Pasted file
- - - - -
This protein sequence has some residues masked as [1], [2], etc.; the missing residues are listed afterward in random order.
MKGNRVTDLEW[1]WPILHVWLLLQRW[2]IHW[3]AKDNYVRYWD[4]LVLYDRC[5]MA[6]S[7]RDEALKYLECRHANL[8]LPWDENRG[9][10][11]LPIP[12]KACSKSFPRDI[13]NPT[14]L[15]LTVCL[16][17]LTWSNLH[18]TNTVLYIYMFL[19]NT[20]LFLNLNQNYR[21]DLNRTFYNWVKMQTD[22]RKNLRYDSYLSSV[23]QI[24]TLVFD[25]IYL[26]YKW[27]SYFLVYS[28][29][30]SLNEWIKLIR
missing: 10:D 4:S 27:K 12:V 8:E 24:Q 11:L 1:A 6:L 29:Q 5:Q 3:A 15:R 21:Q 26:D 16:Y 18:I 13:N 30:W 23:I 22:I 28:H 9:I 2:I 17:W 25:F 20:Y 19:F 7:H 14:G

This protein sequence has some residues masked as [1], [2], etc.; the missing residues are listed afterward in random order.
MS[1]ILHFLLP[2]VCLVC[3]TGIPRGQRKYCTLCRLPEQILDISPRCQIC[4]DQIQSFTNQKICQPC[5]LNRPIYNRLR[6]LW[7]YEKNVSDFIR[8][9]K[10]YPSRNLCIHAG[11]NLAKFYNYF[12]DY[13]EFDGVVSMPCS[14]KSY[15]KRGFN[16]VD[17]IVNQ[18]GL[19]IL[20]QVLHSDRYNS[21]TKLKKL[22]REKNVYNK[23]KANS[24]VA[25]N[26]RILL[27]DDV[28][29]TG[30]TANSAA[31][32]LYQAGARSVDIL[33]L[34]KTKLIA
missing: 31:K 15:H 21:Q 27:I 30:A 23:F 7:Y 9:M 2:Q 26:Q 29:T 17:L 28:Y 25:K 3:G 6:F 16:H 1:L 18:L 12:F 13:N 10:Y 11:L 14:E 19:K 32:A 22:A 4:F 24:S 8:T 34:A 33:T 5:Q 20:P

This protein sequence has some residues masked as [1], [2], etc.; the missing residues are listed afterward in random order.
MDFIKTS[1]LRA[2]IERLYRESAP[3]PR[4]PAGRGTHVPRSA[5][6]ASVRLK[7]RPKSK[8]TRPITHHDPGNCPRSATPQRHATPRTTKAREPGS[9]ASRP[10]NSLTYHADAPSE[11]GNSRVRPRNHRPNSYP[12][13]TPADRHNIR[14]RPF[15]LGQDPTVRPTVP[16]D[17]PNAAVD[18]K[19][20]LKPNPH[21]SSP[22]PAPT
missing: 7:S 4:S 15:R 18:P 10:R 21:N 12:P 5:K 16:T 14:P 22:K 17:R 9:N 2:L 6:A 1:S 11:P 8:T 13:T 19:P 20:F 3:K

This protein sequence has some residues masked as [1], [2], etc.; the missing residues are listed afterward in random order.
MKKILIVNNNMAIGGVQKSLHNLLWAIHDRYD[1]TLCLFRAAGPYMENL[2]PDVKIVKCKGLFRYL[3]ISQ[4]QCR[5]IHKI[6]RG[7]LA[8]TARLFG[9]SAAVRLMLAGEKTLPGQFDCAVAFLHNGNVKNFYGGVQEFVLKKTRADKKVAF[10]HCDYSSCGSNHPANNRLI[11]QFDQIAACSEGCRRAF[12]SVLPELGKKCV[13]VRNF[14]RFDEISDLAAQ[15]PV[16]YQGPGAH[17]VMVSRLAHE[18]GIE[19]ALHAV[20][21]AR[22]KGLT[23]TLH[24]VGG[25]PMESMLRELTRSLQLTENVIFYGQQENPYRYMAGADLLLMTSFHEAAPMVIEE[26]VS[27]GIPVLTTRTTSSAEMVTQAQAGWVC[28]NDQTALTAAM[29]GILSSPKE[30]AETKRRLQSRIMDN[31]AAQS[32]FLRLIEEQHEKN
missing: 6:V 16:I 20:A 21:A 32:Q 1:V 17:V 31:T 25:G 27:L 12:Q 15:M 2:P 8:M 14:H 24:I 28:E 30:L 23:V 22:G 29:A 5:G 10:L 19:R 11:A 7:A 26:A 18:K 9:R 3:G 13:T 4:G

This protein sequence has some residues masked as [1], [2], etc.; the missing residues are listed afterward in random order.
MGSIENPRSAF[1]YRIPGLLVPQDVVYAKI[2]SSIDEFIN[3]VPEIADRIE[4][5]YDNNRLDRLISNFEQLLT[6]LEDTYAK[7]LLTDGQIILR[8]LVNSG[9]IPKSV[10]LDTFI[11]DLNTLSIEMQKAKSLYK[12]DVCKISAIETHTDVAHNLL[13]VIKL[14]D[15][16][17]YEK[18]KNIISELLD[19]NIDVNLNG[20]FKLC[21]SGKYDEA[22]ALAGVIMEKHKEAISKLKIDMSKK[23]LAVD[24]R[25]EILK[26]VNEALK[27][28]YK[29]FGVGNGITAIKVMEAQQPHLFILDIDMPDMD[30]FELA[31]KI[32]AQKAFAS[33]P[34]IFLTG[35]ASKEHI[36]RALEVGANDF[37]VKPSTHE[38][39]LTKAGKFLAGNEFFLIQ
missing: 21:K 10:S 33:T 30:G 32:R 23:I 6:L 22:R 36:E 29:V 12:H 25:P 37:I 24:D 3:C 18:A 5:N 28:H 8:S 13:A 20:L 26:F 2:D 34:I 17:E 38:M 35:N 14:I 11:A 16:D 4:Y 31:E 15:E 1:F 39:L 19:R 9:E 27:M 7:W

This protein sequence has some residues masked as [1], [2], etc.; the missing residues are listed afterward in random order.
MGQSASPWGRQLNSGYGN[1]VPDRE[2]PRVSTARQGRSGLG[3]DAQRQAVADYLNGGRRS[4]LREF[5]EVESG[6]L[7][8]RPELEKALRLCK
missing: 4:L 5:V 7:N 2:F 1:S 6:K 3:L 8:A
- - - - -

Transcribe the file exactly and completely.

This protein sequence has some residues masked as [1], [2], etc.; the missing residues are listed afterward in random order.
MKGNRVTDLEW[1]WPILHVWLLLQRW[2]IHW[3]AKDNYVRYWD[4]LVLYDRC[5]MA[6]S[7]RDEALKYLECRHANL[8]LPWDENRG[9][10][11]LPIP[12]KACSKSFPRDI[13]NPT[14]L[15]LTVCL[16][17]LTWSNLH[18]TNTVLYIYMFL[19]NT[20]LFLNLNQNYR[21]DLNRTFYNWVKMQTD[22]RKNLRYDSYLSSV[23]QI[24]TLVFD[25]IYL[26]YKW[27]SYFLVYS[28][29][30]SLNEWIKLIR
missing: 10:D 4:S 27:K 12:V 8:E 24:Q 11:L 1:A 6:L 29:Q 5:Q 3:A 15:R 21:Q 26:D 16:Y 18:I 13:N 30:W 23:I 22:I 28:H 9:I 2:I 17:W 25:F 20:Y 19:F 7:H 14:G

This protein sequence has some residues masked as [1], [2], etc.; the missing residues are listed afterward in random order.
MS[1]ILHFLLP[2]VCLVC[3]TGIPRGQRKYCTLCRLPEQILDISPRCQIC[4]DQIQSFTNQKICQPC[5]LNRPIYNRLR[6]LW[7]YEKNVSDFIR[8][9]K[10]YPSRNLCIHAG[11]NLAKFYNYF[12]DY[13]EFDGVVSMPCS[14]KSY[15]KRGFN[16]VD[17]IVNQ[18]GL[19]IL[20]QVLHSDRYNS[21]TKLKKL[22]REKNVYNK[23]KANS[24]VA[25]N[26]RILL[27]DDV[28][29]TG[30]TANSAA[31][32]LYQAGARSVDIL[33]L[34]KTKLIA
missing: 31:K 15:H 21:Q 27:I 30:A 23:F 7:Y 9:M 2:Q 26:Q 29:T 17:L 28:Y 25:K 3:G 6:F 16:H 1:L 18:L 12:F 13:N 10:Y 11:L 14:E 19:K 32:A 22:A 4:F 24:S 8:T 34:A 33:T 5:Q 20:P

This protein sequence has some residues masked as [1], [2], etc.; the missing residues are listed afterward in random order.
MDFIKTS[1]LRA[2]IERLYRESAP[3]PR[4]PAGRGTHVPRSA[5][6]ASVRLK[7]RPKSK[8]TRPITHHDPGNCPRSATPQRHATPRTTKAREPGS[9]ASRP[10]NSLTYHADAPSE[11]GNSRVRPRNHRPNSYP[12][13]TPADRHNIR[14]RPF[15]LGQDPTVRPTVP[16]D[17]PNAAVD[18]K[19][20]LKPNPH[21]SSP[22]PAPT
missing: 7:S 4:S 15:R 18:P 10:R 21:N 12:P 5:K 16:T 14:P 22:K 17:R 9:N 2:L 6:A 1:S 11:P 8:T 13:T 19:P 20:F 3:K

This protein sequence has some residues masked as [1], [2], etc.; the missing residues are listed afterward in random order.
MKKILIVNNNMAIGGVQKSLHNLLWAIHDRYD[1]TLCLFRAAGPYMENL[2]PDVKIVKCKGLFRYL[3]ISQ[4]QCR[5]IHKI[6]RG[7]LA[8]TARLFG[9]SAAVRLMLAGEKTLPGQFDCAVAFLHNGNVKNFYGGVQEFVLKKTRADKKVAF[10]HCDYSSCGSNHPANNRLI[11]QFDQIAACSEGCRRAF[12]SVLPELGKKCV[13]VRNF[14]RFDEISDLAAQ[15]PV[16]YQGPGAH[17]VMVSRLAHE[18]GIE[19]ALHAV[20][21]AR[22]KGLT[23]TLH[24]VGG[25]PMESMLRELTRSLQLTENVIFYGQQENPYRYMAGADLLLMTSFHEAAPMVIEE[26]VS[27]GIPVLTTRTTSSAEMVTQAQAGWVC[28]NDQTALTAAM[29]GILSSPKE[30]AETKRRLQSRIMDN[31]AAQS[32]FLRLIEEQHEKN
missing: 6:V 16:I 20:A 21:A 32:Q 1:V 17:V 31:T 25:G 27:L 12:Q 15:M 2:P 8:M 14:H 24:I 28:E 30:L 23:V 22:G 29:A 5:G 10:L 19:R 11:A 7:A 26:A 18:K 9:R 3:G 13:T 4:G

This protein sequence has some residues masked as [1], [2], etc.; the missing residues are listed afterward in random order.
MGSIENPRSAF[1]YRIPGLLVPQDVVYAKI[2]SSIDEFIN[3]VPEIADRIE[4][5]YDNNRLDRLISNFEQLLT[6]LEDTYAK[7]LLTDGQIILR[8]LVNSG[9]IPKSV[10]LDTFI[11]DLNTLSIEMQKAKSLYK[12]DVCKISAIETHTDVAHNLL[13]VIKL[14]D[15][16][17]YEK[18]KNIISELLD[19]NIDVNLNG[20]FKLC[21]SGKYDEA[22]ALAGVIMEKHKEAISKLKIDMSKK[23]LAVD[24]R[25]EILK[26]VNEALK[27][28]YK[29]FGVGNGITAIKVMEAQQPHLFILDIDMPDMD[30]FELA[31]KI[32]AQKAFAS[33]P[34]IFLTG[35]ASKEHI[36]RALEVGANDF[37]VKPSTHE[38][39]LTKAGKFLAGNEFFLIQ
missing: 21:K 10:S 33:T 30:G 32:R 23:I 6:L 22:R 36:E 29:V 12:H 25:P 37:I 24:D 3:C 18:A 5:N 28:H 8:S 13:A 20:L 26:F 2:D 34:I 17:E 38:M 35:N 14:I 11:A 16:D 4:Y 31:E 15:E 1:F 39:L 19:R 9:E 27:M 7:W

This protein sequence has some residues masked as [1], [2], etc.; the missing residues are listed afterward in random order.
MGQSASPWGRQLNSGYGN[1]VPDRE[2]PRVSTARQGRSGLG[3]DAQRQAVADYLNGGRRS[4]LREF[5]EVESG[6]L[7][8]RPELEKALRLCK
missing: 4:L 5:V 7:N 2:F 1:S 6:K 3:L 8:A